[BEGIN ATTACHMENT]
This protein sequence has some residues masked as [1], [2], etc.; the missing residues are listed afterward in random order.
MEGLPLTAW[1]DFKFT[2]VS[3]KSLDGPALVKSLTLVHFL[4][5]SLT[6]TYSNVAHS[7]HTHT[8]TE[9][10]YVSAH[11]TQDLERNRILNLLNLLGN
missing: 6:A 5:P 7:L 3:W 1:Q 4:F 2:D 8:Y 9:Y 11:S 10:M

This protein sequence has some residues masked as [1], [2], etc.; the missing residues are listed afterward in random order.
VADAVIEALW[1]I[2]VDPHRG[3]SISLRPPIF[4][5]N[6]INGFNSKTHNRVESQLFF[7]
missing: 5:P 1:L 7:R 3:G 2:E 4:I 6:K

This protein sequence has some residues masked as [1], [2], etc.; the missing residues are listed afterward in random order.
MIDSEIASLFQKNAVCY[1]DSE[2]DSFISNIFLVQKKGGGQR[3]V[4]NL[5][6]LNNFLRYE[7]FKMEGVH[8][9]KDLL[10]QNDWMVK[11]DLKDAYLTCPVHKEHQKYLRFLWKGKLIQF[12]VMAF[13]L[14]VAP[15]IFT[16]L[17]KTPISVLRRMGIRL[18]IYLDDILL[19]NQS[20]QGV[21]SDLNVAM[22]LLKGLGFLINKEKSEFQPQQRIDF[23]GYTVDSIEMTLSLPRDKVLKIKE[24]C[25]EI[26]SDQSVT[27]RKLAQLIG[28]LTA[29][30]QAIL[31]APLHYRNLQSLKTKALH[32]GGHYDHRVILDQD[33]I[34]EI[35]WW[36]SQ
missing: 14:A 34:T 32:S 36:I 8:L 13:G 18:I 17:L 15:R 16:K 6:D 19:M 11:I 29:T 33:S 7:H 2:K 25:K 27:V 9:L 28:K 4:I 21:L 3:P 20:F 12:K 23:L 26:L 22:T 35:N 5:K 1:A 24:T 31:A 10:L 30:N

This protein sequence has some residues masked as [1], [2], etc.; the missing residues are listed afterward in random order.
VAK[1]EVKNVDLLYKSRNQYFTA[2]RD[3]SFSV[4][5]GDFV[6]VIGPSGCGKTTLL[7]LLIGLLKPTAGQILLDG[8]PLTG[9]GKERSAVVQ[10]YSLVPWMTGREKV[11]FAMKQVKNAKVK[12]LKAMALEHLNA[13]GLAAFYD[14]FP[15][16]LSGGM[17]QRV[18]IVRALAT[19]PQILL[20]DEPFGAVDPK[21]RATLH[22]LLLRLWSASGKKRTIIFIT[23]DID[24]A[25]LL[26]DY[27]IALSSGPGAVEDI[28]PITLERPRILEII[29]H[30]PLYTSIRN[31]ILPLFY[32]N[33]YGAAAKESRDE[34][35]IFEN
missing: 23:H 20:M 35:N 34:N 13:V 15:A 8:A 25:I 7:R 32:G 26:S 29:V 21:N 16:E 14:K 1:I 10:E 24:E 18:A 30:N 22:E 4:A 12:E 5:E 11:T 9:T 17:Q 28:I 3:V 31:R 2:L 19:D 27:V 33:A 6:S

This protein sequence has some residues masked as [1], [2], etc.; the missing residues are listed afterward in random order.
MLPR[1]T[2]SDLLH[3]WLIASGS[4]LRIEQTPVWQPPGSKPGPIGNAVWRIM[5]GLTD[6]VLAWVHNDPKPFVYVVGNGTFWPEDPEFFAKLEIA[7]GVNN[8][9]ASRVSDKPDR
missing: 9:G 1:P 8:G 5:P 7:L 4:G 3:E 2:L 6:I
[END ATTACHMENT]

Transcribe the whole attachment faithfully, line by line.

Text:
This protein sequence has some residues masked as [1], [2], etc.; the missing residues are listed afterward in random order.
MEGLPLTAW[1]DFKFT[2]VS[3]KSLDGPALVKSLTLVHFL[4][5]SLT[6]TYSNVAHS[7]HTHT[8]TE[9][10]YVSAH[11]TQDLERNRILNLLNLLGN
missing: 6:A 5:P 7:L 3:W 1:Q 4:F 2:D 8:Y 9:Y 11:S 10:M

This protein sequence has some residues masked as [1], [2], etc.; the missing residues are listed afterward in random order.
VADAVIEALW[1]I[2]VDPHRG[3]SISLRPPIF[4][5]N[6]INGFNSKTHNRVESQLFF[7]
missing: 5:P 1:L 7:R 3:G 2:E 4:I 6:K

This protein sequence has some residues masked as [1], [2], etc.; the missing residues are listed afterward in random order.
MIDSEIASLFQKNAVCY[1]DSE[2]DSFISNIFLVQKKGGGQR[3]V[4]NL[5][6]LNNFLRYE[7]FKMEGVH[8][9]KDLL[10]QNDWMVK[11]DLKDAYLTCPVHKEHQKYLRFLWKGKLIQF[12]VMAF[13]L[14]VAP[15]IFT[16]L[17]KTPISVLRRMGIRL[18]IYLDDILL[19]NQS[20]QGV[21]SDLNVAM[22]LLKGLGFLINKEKSEFQPQQRIDF[23]GYTVDSIEMTLSLPRDKVLKIKE[24]C[25]EI[26]SDQSVT[27]RKLAQLIG[28]LTA[29][30]QAIL[31]APLHYRNLQSLKTKALH[32]GGHYDHRVILDQD[33]I[34]EI[35]WW[36]SQ
missing: 14:A 34:T 32:S 36:I 8:L 13:G 18:I 17:L 15:R 16:K 6:D 19:M 11:I 29:T 33:S 7:H 2:K 25:K 27:V 9:L 28:K 4:I 21:L 3:P 20:F 12:K 23:L 26:L 22:T 35:N 5:K 1:A 24:T 31:A 10:L 30:N

This protein sequence has some residues masked as [1], [2], etc.; the missing residues are listed afterward in random order.
VAK[1]EVKNVDLLYKSRNQYFTA[2]RD[3]SFSV[4][5]GDFV[6]VIGPSGCGKTTLL[7]LLIGLLKPTAGQILLDG[8]PLTG[9]GKERSAVVQ[10]YSLVPWMTGREKV[11]FAMKQVKNAKVK[12]LKAMALEHLNA[13]GLAAFYD[14]FP[15][16]LSGGM[17]QRV[18]IVRALAT[19]PQILL[20]DEPFGAVDPK[21]RATLH[22]LLLRLWSASGKKRTIIFIT[23]DID[24]A[25]LL[26]DY[27]IALSSGPGAVEDI[28]PITLERPRILEII[29]H[30]PLYTSIRN[31]ILPLFY[32]N[33]YGAAAKESRDE[34][35]IFEN
missing: 23:H 20:M 35:N 34:N 13:V 15:A 8:A 25:I 7:R 32:G 26:S 29:V 21:N 16:E 14:K 1:I 10:E 24:E 18:A 30:N 22:E 4:A 12:E 5:E 11:T 9:T 17:Q 28:I 3:V 31:R 2:L 19:D 27:V 33:A 6:S

This protein sequence has some residues masked as [1], [2], etc.; the missing residues are listed afterward in random order.
MLPR[1]T[2]SDLLH[3]WLIASGS[4]LRIEQTPVWQPPGSKPGPIGNAVWRIM[5]GLTD[6]VLAWVHNDPKPFVYVVGNGTFWPEDPEFFAKLEIA[7]GVNN[8][9]ASRVSDKPDR
missing: 9:G 1:P 8:G 5:P 7:L 4:G 3:E 2:L 6:I